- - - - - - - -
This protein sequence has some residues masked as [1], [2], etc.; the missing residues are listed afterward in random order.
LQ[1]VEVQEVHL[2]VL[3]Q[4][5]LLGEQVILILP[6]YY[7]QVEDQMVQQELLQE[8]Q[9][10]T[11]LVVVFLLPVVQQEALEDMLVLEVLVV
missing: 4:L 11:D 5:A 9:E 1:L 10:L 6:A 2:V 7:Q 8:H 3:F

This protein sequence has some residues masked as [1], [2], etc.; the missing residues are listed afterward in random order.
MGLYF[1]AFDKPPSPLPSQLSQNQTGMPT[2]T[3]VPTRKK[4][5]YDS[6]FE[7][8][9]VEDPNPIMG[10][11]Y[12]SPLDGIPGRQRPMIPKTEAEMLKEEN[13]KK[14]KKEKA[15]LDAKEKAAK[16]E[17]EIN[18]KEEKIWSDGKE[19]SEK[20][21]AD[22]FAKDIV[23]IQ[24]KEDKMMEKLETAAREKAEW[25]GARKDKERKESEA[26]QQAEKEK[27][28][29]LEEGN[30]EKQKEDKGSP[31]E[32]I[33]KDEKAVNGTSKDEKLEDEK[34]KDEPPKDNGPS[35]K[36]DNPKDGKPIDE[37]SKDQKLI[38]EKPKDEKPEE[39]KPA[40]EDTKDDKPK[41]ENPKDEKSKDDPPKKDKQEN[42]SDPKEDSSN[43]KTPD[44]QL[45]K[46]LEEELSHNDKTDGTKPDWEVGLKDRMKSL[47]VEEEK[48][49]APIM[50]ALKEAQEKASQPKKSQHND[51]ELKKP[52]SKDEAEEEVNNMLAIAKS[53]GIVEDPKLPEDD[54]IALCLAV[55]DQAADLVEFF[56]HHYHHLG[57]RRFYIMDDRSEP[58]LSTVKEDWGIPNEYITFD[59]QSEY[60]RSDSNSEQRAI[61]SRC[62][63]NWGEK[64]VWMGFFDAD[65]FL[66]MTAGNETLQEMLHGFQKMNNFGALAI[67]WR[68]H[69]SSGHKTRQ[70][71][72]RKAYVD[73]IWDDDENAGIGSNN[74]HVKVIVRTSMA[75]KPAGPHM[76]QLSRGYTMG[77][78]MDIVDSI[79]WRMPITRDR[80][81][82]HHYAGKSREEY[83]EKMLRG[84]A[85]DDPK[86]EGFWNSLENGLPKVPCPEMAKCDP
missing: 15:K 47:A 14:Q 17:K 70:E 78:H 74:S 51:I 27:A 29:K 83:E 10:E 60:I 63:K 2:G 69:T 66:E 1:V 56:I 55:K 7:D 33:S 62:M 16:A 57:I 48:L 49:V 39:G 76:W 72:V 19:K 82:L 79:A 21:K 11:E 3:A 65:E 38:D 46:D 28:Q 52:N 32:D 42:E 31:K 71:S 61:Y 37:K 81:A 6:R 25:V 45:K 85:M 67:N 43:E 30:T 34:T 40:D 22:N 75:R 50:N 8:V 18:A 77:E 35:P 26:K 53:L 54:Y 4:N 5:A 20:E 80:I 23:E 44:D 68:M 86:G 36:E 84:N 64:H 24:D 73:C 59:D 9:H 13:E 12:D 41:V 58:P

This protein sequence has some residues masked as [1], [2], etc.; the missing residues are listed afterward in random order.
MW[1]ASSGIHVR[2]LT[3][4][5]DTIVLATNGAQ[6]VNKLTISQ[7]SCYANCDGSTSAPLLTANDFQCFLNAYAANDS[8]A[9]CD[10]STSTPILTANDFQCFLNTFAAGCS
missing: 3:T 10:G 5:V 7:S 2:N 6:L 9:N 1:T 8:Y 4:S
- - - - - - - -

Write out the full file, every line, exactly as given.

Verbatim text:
This protein sequence has some residues masked as [1], [2], etc.; the missing residues are listed afterward in random order.
LQ[1]VEVQEVHL[2]VL[3]Q[4][5]LLGEQVILILP[6]YY[7]QVEDQMVQQELLQE[8]Q[9][10]T[11]LVVVFLLPVVQQEALEDMLVLEVLVV
missing: 4:L 11:D 5:A 9:E 1:L 10:L 6:A 2:V 7:Q 8:H 3:F

This protein sequence has some residues masked as [1], [2], etc.; the missing residues are listed afterward in random order.
MGLYF[1]AFDKPPSPLPSQLSQNQTGMPT[2]T[3]VPTRKK[4][5]YDS[6]FE[7][8][9]VEDPNPIMG[10][11]Y[12]SPLDGIPGRQRPMIPKTEAEMLKEEN[13]KK[14]KKEKA[15]LDAKEKAAK[16]E[17]EIN[18]KEEKIWSDGKE[19]SEK[20][21]AD[22]FAKDIV[23]IQ[24]KEDKMMEKLETAAREKAEW[25]GARKDKERKESEA[26]QQAEKEK[27][28][29]LEEGN[30]EKQKEDKGSP[31]E[32]I[33]KDEKAVNGTSKDEKLEDEK[34]KDEPPKDNGPS[35]K[36]DNPKDGKPIDE[37]SKDQKLI[38]EKPKDEKPEE[39]KPA[40]EDTKDDKPK[41]ENPKDEKSKDDPPKKDKQEN[42]SDPKEDSSN[43]KTPD[44]QL[45]K[46]LEEELSHNDKTDGTKPDWEVGLKDRMKSL[47]VEEEK[48][49]APIM[50]ALKEAQEKASQPKKSQHND[51]ELKKP[52]SKDEAEEEVNNMLAIAKS[53]GIVEDPKLPEDD[54]IALCLAV[55]DQAADLVEFF[56]HHYHHLG[57]RRFYIMDDRSEP[58]LSTVKEDWGIPNEYITFD[59]QSEY[60]RSDSNSEQRAI[61]SRC[62][63]NWGEK[64]VWMGFFDAD[65]FL[66]MTAGNETLQEMLHGFQKMNNFGALAI[67]WR[68]H[69]SSGHKTRQ[70][71][72]RKAYVD[73]IWDDDENAGIGSNN[74]HVKVIVRTSMA[75]KPAGPHM[76]QLSRGYTMG[77][78]MDIVDSI[79]WRMPITRDR[80][81][82]HHYAGKSREEY[83]EKMLRG[84]A[85]DDPK[86]EGFWNSLENGLPKVPCPEMAKCDP
missing: 15:K 47:A 14:Q 17:K 70:E 78:H 74:S 51:I 27:A 29:K 83:E 10:E 60:I 63:K 2:G 69:T 66:E 1:V 56:I 55:K 7:D 33:S 62:M 16:A 57:I 48:L 49:V 39:G 76:W 72:V 19:K 82:L 79:A 21:K 11:E 3:A 65:E 38:D 46:D 28:Q 52:N 32:D 42:E 31:K 71:S 61:Y 37:K 81:A 6:R 25:V 45:K 85:M 67:N 43:E 30:T 34:T 40:D 22:N 75:R 50:N 8:V 18:A 77:E 35:P 26:K 53:L 54:Y 4:N 5:A 20:E 80:I 23:E 44:D 68:M 86:G 36:E 84:N 64:H 24:D 73:C 59:D 9:H 13:E 12:D 41:V 58:P

This protein sequence has some residues masked as [1], [2], etc.; the missing residues are listed afterward in random order.
MW[1]ASSGIHVR[2]LT[3][4][5]DTIVLATNGAQ[6]VNKLTISQ[7]SCYANCDGSTSAPLLTANDFQCFLNAYAANDS[8]A[9]CD[10]STSTPILTANDFQCFLNTFAAGCS
missing: 3:T 10:G 5:V 7:S 2:N 6:L 9:N 1:T 8:Y 4:S